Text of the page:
The Bubbler is ready to greet the birds! Virginia Bluebells (Mertensia virginica) and Red Buckeyes (Aesculus pavia) await the imminent arrival of Ruby-throated Hummingbirds. Time to get those feeders up.
To see all the photos taken in April, open this gallery: 2021 Birds as Shady Oaks Apr-June
If you're mostly interested in warblers, look here: 2021 Warblers
Well, life is a miracle, and therefore infinitely of interest everywhere.
Sure signs of spring, the song of the Carolina wren and an Eastern Phoebe, resting in a blooming Spicebush (Lindera benzoin).
Our first warbler of the year and one that I missed last year, arrived on March 30. The Louisiana Waterthrush, with its slow sway and 'bubblegum' legs, foraged, finding insects for twenty minutes or so in the wetland. Another was heard singing a few days later, but it played hide and seek in the swale.
Bloodroot (Sanguinaria canadensis) has been blooming and Mayapple (Podophyllum peltatum) will be in another week or so. The hard freeze of the first two nights of April caused no damage that I could find to our native plants. They're tough, resilient and built to endure these swings in temperature.
Ephemerals like Virginia Bluebells (Mertensia virginica) may have shivered and sneezed in that cold, but they look lush and ready to bloom.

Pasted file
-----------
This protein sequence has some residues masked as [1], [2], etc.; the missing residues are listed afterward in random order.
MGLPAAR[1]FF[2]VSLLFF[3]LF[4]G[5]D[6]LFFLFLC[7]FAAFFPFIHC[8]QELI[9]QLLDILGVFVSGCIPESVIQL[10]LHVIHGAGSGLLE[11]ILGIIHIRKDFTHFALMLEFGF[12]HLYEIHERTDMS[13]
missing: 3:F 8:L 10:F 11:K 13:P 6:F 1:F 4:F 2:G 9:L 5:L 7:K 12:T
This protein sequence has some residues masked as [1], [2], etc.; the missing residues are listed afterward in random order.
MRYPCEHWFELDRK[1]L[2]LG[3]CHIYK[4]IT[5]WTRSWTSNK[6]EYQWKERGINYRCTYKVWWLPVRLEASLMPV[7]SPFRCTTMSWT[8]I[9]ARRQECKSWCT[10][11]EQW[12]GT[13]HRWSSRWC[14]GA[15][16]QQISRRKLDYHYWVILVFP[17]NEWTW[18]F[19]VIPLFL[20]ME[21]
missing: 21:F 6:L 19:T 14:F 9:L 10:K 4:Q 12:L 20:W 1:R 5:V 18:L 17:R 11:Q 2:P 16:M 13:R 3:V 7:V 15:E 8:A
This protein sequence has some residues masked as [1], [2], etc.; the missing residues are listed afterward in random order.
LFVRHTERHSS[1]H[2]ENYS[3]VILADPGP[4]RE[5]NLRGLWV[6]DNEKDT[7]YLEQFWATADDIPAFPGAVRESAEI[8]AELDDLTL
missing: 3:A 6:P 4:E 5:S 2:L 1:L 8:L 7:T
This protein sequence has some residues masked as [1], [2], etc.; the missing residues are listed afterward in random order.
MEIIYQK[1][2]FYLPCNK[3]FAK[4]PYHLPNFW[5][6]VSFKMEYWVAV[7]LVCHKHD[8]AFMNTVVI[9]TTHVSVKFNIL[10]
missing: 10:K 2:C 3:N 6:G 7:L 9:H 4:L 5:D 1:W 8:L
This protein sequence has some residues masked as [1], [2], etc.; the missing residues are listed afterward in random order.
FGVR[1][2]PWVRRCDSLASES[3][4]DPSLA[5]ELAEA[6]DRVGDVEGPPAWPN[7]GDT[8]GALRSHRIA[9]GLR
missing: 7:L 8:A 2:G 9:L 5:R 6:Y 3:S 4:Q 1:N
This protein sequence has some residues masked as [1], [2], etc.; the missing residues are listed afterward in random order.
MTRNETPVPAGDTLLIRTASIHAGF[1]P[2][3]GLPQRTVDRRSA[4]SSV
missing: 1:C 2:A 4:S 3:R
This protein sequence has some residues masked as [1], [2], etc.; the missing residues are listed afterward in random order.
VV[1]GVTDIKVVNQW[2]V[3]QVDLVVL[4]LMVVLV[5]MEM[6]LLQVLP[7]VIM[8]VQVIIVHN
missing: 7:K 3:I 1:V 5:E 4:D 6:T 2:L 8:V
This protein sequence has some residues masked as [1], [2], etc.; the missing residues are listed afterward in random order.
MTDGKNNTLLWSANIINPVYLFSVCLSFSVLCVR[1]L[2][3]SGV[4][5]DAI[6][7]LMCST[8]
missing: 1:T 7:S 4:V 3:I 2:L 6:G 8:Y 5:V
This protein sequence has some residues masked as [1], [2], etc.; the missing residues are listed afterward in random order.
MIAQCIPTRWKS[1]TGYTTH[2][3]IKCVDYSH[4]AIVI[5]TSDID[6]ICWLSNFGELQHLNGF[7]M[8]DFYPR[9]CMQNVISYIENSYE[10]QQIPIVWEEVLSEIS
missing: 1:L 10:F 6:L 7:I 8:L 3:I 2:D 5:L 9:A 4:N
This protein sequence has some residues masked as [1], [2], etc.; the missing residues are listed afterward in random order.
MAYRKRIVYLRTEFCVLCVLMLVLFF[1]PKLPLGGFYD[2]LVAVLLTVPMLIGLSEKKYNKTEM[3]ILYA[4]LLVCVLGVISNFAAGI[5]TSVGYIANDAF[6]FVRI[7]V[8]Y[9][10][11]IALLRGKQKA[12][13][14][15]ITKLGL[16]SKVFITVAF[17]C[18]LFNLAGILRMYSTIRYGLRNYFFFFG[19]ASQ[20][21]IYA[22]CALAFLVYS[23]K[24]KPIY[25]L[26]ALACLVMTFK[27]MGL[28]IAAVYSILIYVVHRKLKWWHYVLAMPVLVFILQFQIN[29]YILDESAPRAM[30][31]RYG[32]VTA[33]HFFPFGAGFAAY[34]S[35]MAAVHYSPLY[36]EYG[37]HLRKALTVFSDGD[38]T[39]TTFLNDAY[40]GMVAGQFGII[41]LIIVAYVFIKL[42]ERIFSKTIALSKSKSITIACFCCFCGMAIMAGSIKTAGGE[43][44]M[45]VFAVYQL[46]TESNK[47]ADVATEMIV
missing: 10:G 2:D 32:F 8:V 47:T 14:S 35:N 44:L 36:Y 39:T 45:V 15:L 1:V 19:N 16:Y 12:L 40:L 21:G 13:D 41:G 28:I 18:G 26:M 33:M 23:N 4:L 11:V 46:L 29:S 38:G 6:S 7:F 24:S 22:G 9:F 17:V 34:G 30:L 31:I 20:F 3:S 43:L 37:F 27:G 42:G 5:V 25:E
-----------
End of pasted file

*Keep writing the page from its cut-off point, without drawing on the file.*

While weeding, I discovered a new seedling Red Buckeye (Aesculus pavia), a nice distance from its parent plant. Leaving the fallen leaves in the beds has provided the perfect conditions for the new tree.
At least one pair of Pine Siskins have been around continuously through the cold. Yesterday at noon, there were six briefly on a feeder.
American Goldfinches are going through their spring molt and looking brighter every day. They are often seen foraging on the American Elm seed clusters, along with the Pine Siskins.
Courting a female Northern Cardinal includes bringing treats, though this bird just wanted some private spa time!
This morning, our FOY #49 arrived, a tiny Winter Wren. Mouse-like and quick, it sure seemed to know its way around our woodland. Welcome, friend! More migrants will be on the move now so keep a lookout!